There were no year round neighbors on the pond then, and no house lights could be seen when we looked out the window.
We came to camp with two of my husband’s grandchildren. The fishing was tough. We leaned into the wind to get on the ice, and made a wall of shingles to keep the freezing sleet from filling in the holes. It was the kind of cold that reminded you the elements are king, not us. Any mistake on our part could be fatal. This sounds melodramatic, but people die every year from forgetting winter is different. Each fish caught means peeling off gloves to pull it in, and all our hands were red and numb by the time we headed back in to camp for dinner and charades. The thermometer read -12, wind chill was well below that.
The kids tucked into sleeping bags were a few feet from the wood stove. The youngest said he would keep the stove going and he did. The brutal wind and openings in the walls sucked the heat out and he had to stuff more sticks in the stove about every half hour. Camp is at the bottom of a steep, and in winter, icy road. If we needed help it would not have an easy time arriving. By eleven the valiant grandchild was sleeping with deep sweet breaths, and it was our turn to man the fire. We sleep in a curtained alcove, and not much warmth reaches there. Ice on the inside does not melt. Under piles of down we are warm and content, but leaving that steamy cocoon to cross a cold floor to the wood box and back to the stove is not a pleasant task.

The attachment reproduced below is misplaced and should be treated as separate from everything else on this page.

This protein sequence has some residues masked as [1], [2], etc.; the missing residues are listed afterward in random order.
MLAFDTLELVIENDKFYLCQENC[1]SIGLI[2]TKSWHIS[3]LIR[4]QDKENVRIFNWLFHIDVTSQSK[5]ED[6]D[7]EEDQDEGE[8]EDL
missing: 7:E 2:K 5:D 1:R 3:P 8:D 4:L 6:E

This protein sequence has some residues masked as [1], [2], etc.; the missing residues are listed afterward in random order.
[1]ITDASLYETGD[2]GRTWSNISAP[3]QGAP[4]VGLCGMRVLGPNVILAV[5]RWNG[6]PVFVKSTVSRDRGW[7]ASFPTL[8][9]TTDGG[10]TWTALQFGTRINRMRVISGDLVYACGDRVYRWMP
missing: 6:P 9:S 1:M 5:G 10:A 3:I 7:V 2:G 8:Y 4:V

I said our turn, but it was not I slipping out from hot coziness every half hour. I did not even awake for many of the stove ministerings but when I did I offered drowsy encouragement, “Hurry up, you’ll freeze!” I called, tucking the blankets about my chin.
Long before light D. again put a few logs in the stove. I heard the stove door close, but he did not return to bed. Eventually, perplexed, I wrapped a blanket around myself and crept out into the frigid air. He was by the kitchen door, which still had snow mounded on the floor, and was pulling on his snowsuit. Shocked, I asked what he was doing. “I need to go out,” he said. This was the darkest hour before dawn. Probably wind chill of minus 30.
“No, no,” I said, “Use the chamber pot.” He looked at me blankly and repeated, “I have to go out.” He does sometimes talk and walk in his sleep. We have some very odd conversations; we call it talking on Channel One, as the first time this happened he said he was going to be interviewed by Channel One.
I tugged on his arm, soothingly, and started to lead him back to bed.
He pulled away and reached for the door. I shook him, “You are sleeping” I said, “Come back to bed.” I tried to pull his mittens off. He pushed me away. “It is minus 20” I said a bit loudly, and then, more loudly, “You cannot go out!”
He looked at me and said, “I started the car this afternoon, just to be sure to warm it up. I forgot to turn it off.”
I opened the door for him.
More about camp: Why does my hair smell like bacon?